The Rhode Island school of Design in 1927 put on the first special exhibition of Rhode Island furniture, which included an essay on John Goddard’s life. The same year, the Metropolitan Museum of Art bought three Newport pieces.
As scholarship continued to identify more Newport furniture, its reputation soared. It reached its zenith in 1990 when a descendant of Nicholas Brown sold Goddard’s block-and-shell desk at auction.
Newport block-and-shell furniture still commands high prices at auction houses.
American Revolution, art, furniture, manufacturing, Newport, Quakers
18th-Century Desk Sold For Record $12.1 Million
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An elaborately carved 18th-century American desk was bought yesterday by a New York antiques dealer for $12.1 million, the highest price ever paid at auction for an object other than a painting.
The sale of the Newport relic with an enviable pedigree catapults antiques and decorative arts to a new plateau. The auction, at Christie's in New York, is the most recent in an overheated market in which records are toppled almost daily for an increasing number and variety of artworks.
This year 11 paintings and this desk, a secretary, have each brought more than $10 million at auction, a level that was first surpassed in 1983. Until yesterday, no work of the decorative arts had sold at auction for more than $3 million.
''Not all masterpieces hang on the wall,'' said the purchaser, Harold Sack of Israel Sack Inc., after Christopher Burge, Christie's president in New York, brought his gavel down on the purchase. Mr. Sack said he was representing a young man with a variety of business interests who ''is forming a superior collection'' of American furniture. Starting at the Top
''He and his wife are just starting as collectors,'' Mr. Sack said. ''They have been collecting for a relatively short time - it can't be more than three or four years.''
One interesting aspect of this couple's antiques collecting that Mr. Sack said is increasingly common is that they have just come into the market and are starting at the top, buying the finest antiques. ''These people who are at that level are not buying out of disposable earned income,'' he said.
No piece of furniture auctioned over the last several decades has aroused as much interest as this bonnet-topped mahogany secretary, robustly carved with a block-and-shell front, which was probably made by John Goddard, a master Rhode Island cabinetmaker of the pre-Revolutionary period. It is the tallest, at 113 inches, of the nine six-shell Newport secretaries known to survive, most of which are in museums.
This desk-bookcase, the tallest surviving example of what was a status symbol for merchants in Colonial America, eclipsed the $3 million level, which was reached only last month. It was then that a diamond-encrusted Russian enameled Easter egg, made in 1900 by Peter Carl Faberge, was auctioned for that figure at Christie's in Geneva. The highest sum ever before achieved at auction for a piece of furniture was $2.97 million, paid in November at Sotheby's in London for a Louis XVI console table that once belonged to Marie Antoinette. Many Historical Associations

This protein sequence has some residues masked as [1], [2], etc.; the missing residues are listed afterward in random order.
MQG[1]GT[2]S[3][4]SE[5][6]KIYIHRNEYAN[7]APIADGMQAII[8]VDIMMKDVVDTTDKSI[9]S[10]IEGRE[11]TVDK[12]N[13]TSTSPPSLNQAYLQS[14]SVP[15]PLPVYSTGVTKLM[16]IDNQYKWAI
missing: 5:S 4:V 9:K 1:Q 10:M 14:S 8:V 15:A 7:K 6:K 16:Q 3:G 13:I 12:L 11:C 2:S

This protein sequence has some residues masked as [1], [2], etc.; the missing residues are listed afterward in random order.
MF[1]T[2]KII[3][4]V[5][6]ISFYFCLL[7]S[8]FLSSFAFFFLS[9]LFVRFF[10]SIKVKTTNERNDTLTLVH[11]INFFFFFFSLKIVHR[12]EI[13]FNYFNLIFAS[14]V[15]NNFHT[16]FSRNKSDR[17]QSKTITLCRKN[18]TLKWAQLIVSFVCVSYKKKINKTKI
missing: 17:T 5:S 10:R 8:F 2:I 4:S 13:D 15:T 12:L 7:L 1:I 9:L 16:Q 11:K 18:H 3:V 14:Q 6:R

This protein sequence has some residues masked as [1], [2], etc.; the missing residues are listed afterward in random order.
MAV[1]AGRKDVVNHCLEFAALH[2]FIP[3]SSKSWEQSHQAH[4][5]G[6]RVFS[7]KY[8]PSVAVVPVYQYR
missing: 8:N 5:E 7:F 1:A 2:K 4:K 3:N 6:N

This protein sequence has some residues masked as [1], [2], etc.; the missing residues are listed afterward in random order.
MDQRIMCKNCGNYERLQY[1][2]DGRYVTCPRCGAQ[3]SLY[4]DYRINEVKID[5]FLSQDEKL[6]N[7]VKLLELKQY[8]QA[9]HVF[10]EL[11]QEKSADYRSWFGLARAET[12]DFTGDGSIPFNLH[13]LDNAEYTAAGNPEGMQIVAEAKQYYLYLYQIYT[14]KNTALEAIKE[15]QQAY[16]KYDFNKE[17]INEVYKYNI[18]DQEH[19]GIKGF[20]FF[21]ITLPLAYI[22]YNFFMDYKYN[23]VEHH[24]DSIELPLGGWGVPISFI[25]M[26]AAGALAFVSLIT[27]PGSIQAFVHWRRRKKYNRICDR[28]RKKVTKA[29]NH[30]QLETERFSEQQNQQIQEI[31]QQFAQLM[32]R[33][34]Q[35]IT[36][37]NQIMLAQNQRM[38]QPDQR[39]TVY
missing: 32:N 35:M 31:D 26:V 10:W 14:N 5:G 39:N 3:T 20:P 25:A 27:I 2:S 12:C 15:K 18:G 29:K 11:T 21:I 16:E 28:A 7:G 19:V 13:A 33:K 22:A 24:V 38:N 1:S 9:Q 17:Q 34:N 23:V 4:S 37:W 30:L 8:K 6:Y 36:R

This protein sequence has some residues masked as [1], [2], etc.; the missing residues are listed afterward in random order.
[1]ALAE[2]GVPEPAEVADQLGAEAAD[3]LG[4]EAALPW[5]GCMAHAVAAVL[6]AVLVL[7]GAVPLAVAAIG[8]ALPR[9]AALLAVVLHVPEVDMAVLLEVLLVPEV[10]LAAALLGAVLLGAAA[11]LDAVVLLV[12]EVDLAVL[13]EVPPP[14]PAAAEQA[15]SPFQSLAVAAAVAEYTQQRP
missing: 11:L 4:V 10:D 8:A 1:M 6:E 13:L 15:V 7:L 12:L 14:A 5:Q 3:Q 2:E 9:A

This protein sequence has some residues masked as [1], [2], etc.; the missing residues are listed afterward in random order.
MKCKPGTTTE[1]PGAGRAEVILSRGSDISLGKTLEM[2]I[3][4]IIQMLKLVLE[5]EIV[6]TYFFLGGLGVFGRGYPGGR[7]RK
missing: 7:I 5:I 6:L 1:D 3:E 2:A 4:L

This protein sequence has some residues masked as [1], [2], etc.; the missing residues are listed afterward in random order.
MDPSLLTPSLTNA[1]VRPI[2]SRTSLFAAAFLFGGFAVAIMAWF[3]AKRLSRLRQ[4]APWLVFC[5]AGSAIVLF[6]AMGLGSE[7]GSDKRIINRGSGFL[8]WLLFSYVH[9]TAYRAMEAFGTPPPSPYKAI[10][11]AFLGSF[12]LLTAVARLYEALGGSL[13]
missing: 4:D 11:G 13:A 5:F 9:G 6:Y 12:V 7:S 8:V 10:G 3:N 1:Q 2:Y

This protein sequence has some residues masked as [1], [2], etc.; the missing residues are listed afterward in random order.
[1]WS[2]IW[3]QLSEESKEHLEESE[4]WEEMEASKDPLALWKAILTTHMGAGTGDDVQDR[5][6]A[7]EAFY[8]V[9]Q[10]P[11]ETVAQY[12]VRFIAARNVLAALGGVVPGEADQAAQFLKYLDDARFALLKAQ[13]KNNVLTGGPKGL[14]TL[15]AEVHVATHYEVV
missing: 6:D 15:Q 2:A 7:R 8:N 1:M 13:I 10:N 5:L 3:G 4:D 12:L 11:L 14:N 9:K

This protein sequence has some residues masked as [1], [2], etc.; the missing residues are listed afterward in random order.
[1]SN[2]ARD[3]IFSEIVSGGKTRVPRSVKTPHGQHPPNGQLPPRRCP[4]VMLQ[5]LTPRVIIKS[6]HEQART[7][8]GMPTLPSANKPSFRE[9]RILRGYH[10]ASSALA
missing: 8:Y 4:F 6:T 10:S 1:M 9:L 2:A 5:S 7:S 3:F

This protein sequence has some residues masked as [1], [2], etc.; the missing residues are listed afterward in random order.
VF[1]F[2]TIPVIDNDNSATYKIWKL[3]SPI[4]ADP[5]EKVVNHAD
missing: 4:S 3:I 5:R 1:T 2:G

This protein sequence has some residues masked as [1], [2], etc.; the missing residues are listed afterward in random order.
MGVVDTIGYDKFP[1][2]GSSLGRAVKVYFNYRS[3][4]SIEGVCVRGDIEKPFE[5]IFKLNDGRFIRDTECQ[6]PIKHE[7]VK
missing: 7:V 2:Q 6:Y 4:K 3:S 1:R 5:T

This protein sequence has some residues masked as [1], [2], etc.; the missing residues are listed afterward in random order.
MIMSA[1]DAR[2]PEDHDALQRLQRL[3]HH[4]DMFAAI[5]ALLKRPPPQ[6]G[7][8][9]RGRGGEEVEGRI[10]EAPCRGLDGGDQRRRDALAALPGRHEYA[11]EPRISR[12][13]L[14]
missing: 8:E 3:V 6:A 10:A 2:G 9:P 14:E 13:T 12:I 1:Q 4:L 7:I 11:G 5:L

Mr. Burge said he did not expect many works of the decorative arts to sell for the price that the desk brought at auction. ''There is always going to be a premium paid for the fine arts,'' he said. ''It is possible to see $100 million for the right picture, but it will be a long time before we see $50 million for any work of the decorative arts.''
Mr. Burge said the price for the desk was at least $2 million more than anyone at Christie's thought it would be. But even some American antiques collectors had suggested a much higher price might be paid.
''The desk has so many historical associations,'' he said. ''It is the only such desk available, and it is probably the best example of a six-shell Newport secretary. If you are going to buy a great and soaring piece of American furniture - this is it.''
The market for American furniture is very strong, Mr. Burge said. ''But big prices, on the whole, are paid for very few pieces, and only Americans buy American furniture. In French furniture, you have many more pieces going for much higher prices - an awful lot sell for $300,000 or $400,000.'' 'Bound to Be a Ripple Effect'
The pedigree of the Rhode Island secretary auctioned yesterday is as impressive to many American furniture collectors and museum curators as French furniture made for royalty. ''It had descended in the family of the original owner, Nicholas Brown of Providence, who was in shipping and commerce, producing candles from whale oil,'' said Dean Failey, who heads American furniture sales at Christie's. ''Brown University took its name from the Nicholas Brown family of Providence.''
Mr. Sack said there was bound to be a ripple effect in the antiques market that will cause prices to increase on the finest-quality pieces. ''I also think that this new plateau will bring out a lot of great pieces of furniture that are still in hiding.''
Until yesterday, the only object other than a painting to sell at auction for more than $10 million was the 12th-century Gospels of Henry the Lion, an illuminated manuscript, which was sold in 1983 for $11.9 million at Sotheby's in London.
Mr. Burge said he attributed the high prices for art and antiques to ''the availability of money and the enormous new wealth many people enjoy.''
At least one dealer in American art and furniture decided before the sale not to bid. ''I can't see myself buying a piece of furniture for more than I would pay for a painting,'' Alexander Acevedo, a Madison Avenue dealer, said after he paid a record $8.25 million for Frederick Edwin Church's ''Home by the Lake,'' the highest figure paid at auction for a pre-20th-century American painting. He said he was sure the secretary would go for more than $10 million. ''To me, it is no longer an investment; it's a tombstone.''
The desk had remained in the family of Nicholas Brown since it was carved in the 1760's. In December, a descendant and namesake of the original owner, Capt. Nicholas Brown, executive director of the National Aquarium of Baltimore, donated the desk to the 175-year-old wood-framed Nightingale-Brown House of Providence, which is endangered. The residence, where he grew up, now houses the John Nicholas Brown Center for the Study of American Civilization. The center is named for Captain Brown's father, an Assistant Secretary of the Navy in the Truman Administration.